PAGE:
Have you worked with recruiters in the past? Or if you haven't, are you interested in going that route this time around? While it's not for everyone, don't forget the “power of three” and explore every avenue! Working and selecting the right external recruiter can be a great resource for finding new job leads and gaining company insight. First step: Go back to your online presence and make sure it is as strong as possible so recruiters can find you!
You knew we'd get to this point, and we know you didn't want us to unless you're a social butterfly. Networking is the part of the job search that could very well (and most likely will) be the way you find your next position. Networking means nurturing existing relationships and leveraging your personal and professional connections. Your next job could come from your roommate's sister's co-worker — you never know! Did you know you're 10 times more likely to land a job with an employee referral? Tap into that network for a successful job search! Reconnect, reach out, make meaningful network connections on LinkedIn, and tell everyone you know you're on the job hunt (except your current employer). If you're feeling like your network is lacking, check out online groups, meetup groups, conferences — they're all great ways to expand your network.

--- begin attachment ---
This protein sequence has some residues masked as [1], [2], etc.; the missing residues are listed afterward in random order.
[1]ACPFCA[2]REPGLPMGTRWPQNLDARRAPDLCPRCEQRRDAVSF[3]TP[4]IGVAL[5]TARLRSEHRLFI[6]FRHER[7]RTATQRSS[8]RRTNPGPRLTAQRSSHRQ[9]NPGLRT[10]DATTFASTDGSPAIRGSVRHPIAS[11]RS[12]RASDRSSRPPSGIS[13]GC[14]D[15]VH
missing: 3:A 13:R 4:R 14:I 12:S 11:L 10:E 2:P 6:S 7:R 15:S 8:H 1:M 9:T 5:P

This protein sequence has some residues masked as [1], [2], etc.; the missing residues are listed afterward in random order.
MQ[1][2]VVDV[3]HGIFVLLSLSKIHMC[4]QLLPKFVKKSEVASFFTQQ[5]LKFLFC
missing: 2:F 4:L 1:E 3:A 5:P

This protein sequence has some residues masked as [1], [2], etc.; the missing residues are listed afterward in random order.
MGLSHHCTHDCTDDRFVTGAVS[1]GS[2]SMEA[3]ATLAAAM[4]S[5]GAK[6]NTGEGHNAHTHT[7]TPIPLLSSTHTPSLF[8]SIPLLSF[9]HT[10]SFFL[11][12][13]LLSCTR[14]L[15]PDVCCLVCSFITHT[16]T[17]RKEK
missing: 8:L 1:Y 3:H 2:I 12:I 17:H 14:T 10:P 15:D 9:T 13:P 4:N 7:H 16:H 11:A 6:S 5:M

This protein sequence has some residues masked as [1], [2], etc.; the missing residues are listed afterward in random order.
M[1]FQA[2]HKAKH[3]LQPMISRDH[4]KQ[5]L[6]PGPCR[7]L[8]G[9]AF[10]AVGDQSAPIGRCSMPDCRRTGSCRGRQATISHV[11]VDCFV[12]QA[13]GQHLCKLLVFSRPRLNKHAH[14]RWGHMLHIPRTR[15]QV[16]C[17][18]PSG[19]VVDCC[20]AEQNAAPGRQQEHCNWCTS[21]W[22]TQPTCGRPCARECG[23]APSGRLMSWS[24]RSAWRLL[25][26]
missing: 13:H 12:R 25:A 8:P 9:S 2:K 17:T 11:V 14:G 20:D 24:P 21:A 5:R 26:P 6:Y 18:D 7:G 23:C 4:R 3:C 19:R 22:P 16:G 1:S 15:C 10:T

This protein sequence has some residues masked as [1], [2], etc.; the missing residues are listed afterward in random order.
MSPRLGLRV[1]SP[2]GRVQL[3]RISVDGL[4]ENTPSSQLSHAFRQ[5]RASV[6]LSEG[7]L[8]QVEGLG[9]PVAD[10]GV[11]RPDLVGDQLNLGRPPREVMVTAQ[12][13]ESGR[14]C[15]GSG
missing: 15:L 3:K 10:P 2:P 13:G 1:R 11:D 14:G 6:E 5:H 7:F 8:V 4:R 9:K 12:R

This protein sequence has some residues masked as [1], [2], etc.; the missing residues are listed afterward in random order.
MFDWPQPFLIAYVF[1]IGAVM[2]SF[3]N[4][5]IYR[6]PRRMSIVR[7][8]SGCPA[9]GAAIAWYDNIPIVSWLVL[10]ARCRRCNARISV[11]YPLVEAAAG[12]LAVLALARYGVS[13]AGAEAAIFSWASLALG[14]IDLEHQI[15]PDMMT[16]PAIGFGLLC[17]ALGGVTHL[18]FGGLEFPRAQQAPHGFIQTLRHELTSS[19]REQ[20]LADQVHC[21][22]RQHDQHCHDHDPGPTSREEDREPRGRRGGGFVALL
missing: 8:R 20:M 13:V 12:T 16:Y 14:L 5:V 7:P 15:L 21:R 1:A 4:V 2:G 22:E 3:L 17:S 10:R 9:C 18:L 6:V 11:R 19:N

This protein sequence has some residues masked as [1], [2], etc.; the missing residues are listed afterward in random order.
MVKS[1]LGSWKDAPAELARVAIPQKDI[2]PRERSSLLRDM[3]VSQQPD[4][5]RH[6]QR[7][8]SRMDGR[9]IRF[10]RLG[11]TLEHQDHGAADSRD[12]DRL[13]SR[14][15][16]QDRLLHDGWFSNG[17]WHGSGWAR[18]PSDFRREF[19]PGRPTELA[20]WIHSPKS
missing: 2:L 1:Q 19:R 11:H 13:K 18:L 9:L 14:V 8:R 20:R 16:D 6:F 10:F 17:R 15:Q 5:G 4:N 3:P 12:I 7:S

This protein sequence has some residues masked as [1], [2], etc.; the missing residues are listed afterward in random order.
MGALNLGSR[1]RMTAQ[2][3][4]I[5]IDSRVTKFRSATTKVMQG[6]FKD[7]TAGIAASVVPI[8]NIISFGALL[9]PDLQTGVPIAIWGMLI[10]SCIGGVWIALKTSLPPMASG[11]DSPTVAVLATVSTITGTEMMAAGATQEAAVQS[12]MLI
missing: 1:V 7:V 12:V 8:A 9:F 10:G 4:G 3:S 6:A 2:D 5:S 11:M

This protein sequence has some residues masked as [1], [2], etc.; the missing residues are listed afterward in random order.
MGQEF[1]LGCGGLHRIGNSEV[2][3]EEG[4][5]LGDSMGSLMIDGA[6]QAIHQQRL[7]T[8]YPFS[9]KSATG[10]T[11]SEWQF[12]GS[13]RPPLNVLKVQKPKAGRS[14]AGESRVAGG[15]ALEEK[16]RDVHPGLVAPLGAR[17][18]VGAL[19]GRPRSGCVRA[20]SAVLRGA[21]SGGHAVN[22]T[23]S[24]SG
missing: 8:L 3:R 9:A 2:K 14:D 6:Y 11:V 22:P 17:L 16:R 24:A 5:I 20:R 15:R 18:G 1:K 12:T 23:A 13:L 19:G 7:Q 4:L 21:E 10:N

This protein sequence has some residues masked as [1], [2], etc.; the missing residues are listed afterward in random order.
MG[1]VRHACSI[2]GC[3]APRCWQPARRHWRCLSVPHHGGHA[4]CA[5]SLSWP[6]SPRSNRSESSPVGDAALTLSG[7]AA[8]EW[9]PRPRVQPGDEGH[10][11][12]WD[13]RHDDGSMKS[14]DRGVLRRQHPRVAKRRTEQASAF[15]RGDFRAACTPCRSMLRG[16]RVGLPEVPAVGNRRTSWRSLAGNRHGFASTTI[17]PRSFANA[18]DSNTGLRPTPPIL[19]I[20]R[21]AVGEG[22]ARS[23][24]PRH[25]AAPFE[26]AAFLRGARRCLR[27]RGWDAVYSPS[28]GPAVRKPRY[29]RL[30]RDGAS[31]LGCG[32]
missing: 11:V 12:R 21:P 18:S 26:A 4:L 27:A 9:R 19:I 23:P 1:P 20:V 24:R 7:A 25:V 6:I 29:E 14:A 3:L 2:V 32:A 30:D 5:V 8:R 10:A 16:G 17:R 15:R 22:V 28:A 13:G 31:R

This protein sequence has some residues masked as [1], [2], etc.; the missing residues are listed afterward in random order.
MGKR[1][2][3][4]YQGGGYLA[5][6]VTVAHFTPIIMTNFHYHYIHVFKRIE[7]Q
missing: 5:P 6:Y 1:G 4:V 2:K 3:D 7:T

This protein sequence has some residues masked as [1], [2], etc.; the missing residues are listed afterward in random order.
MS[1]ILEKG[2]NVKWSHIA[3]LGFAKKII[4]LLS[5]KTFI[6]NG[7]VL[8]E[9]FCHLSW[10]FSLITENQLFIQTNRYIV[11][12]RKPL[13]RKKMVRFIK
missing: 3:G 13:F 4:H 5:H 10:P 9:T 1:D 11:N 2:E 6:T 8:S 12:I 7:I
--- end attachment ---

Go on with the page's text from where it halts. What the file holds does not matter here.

We made it! You have prepped, you have searched — get this next section just right, and you are going to close! C-L-O-S-E, close!
Interviews and follow-up
Your hard work has gotten you here, and you're ready to wow the hiring manager in your job interview! Here's a quick checklist of interview to-dos and objectives: